Sedative didn’t cause man’s death - Not using a seatbelt the likely reason truck driver died, fatality inquiry determines
DAMIEN WOOD - Herald-Tribune staff
In the written findings of Michael Berggren’s fatality inquiry, Judge J. R. McIntosh concluded the death was not the result of a sedative found in the truck driver’s system at the time of death in a highway accident, stating it was purely the lack of a seatbelt.
The in-court proceedings occurred late last July in a Fairview courtroom.
The result of those proceedings was released to the public Wednesday.
It was the morning of Dec. 26, 2006, when 55-year-old Berggren was called in to work for what would be his last run at Ponto Water Hauling – his place of employment for the two years.
Berggren did not work the day before and got off early the day before that.
He has been reported by those who encountered him over this stretch to have seemed in good health and good spirits.
Nothing seemed wrong at all in the minds of common-law spouse Anna Tina Miller, his employer or his co-workers.
But at approximately 10:15 a.m. Dec. 26 – just a half hour after leaving on his run to an oil rig near Worsley – Berggren was involved in a single-vehicle rollover on Highway 64, approximately 10 kilometres north of Hines Creek.
He was not wearing a seatbelt at the time and was ejected from the vehicle, which rolled over him and crushed his chest.
The scene responded to by authorities and emergency services was that of a water truck on its side and its driver some 20 feet away, lying in the middle of the road.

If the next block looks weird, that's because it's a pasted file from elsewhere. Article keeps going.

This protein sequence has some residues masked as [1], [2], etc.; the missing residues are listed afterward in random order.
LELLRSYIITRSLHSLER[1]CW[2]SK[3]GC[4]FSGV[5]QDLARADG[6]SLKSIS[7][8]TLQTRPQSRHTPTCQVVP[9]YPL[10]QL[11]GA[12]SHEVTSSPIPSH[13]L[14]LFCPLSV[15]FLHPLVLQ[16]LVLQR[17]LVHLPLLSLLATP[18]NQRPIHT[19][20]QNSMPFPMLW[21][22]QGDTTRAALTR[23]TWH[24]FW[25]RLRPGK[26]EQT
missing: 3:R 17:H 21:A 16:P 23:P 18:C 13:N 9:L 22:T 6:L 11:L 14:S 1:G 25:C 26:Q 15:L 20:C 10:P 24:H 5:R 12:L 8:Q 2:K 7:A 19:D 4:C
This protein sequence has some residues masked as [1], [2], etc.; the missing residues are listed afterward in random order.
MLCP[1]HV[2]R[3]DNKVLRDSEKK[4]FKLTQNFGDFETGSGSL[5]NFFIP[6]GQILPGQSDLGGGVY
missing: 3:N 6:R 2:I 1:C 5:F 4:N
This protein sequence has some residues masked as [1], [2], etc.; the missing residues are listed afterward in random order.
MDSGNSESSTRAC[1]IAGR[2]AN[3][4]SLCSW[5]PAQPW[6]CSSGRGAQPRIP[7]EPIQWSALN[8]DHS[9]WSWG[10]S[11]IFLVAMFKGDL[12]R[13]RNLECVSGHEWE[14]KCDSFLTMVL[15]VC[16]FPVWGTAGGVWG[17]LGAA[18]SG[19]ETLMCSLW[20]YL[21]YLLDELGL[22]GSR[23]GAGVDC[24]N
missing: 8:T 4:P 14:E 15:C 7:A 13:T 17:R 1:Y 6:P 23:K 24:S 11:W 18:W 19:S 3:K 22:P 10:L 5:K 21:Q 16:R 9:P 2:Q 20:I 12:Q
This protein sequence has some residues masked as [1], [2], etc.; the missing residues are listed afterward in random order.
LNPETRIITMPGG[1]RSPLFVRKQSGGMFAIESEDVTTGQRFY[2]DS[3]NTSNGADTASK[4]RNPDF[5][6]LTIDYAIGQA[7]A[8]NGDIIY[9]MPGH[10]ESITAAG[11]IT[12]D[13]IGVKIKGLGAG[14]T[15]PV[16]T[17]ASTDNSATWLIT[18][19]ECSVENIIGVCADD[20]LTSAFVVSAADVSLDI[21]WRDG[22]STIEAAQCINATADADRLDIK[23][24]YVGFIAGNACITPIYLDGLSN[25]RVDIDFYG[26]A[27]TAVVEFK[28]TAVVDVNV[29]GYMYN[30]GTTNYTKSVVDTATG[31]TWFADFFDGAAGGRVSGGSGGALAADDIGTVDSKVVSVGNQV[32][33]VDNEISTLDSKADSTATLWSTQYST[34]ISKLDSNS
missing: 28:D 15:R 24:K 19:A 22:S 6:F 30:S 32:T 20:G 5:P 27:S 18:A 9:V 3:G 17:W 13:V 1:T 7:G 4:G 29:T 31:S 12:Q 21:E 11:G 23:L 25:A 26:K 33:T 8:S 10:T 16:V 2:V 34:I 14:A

Not using a seatbelt is considered an oddity in behaviour for Berggren.
His spouse, employer and co-workers said Berggren habitually wore his seatbelt.
McIntosh stated in his concluding report that Berggren would have, in all likelihood, survived the rollover had he been wearing a seatbelt when the accident occurred.
Found to be in Berggren’s system at the time of the accident was 55 micrograms per litre of blood of a potent sedative of the benzodiazepine family – Estazolam – which was attributed to a natural health product called Serenity Pills II Berggren was talking to aid in sleeping.
The pills contained an amount of the sedative.
Estazolam was once marketed legally, but is now classified as a Schedule IV substance not legally available anywhere in North America.
Berggren had been using the product for about three months before the accident.
It is believed he took one before going to bed the night prior. Expert testimony stated it could have caused sedation and impaired his judgment while driving.
McIntosh concluded, however, there are too many variables in this incident to claim the sedative in Berggren’s system at the time of the accident was a contributing factor.
He went on to state it was not a contributing factor to the accident, or to the death.
Counsel at the fatality inquiry had requested McIntosh use his concluding report to educate the public with respect to Health Canada’s role in registration of natural health products.
Health Canada has been notified of the presence of Estazolam in Serenity Pills II, but McIntosh declined to use his findings and recommendations to any further effect.
Source: dailyheraldtribune.com - Link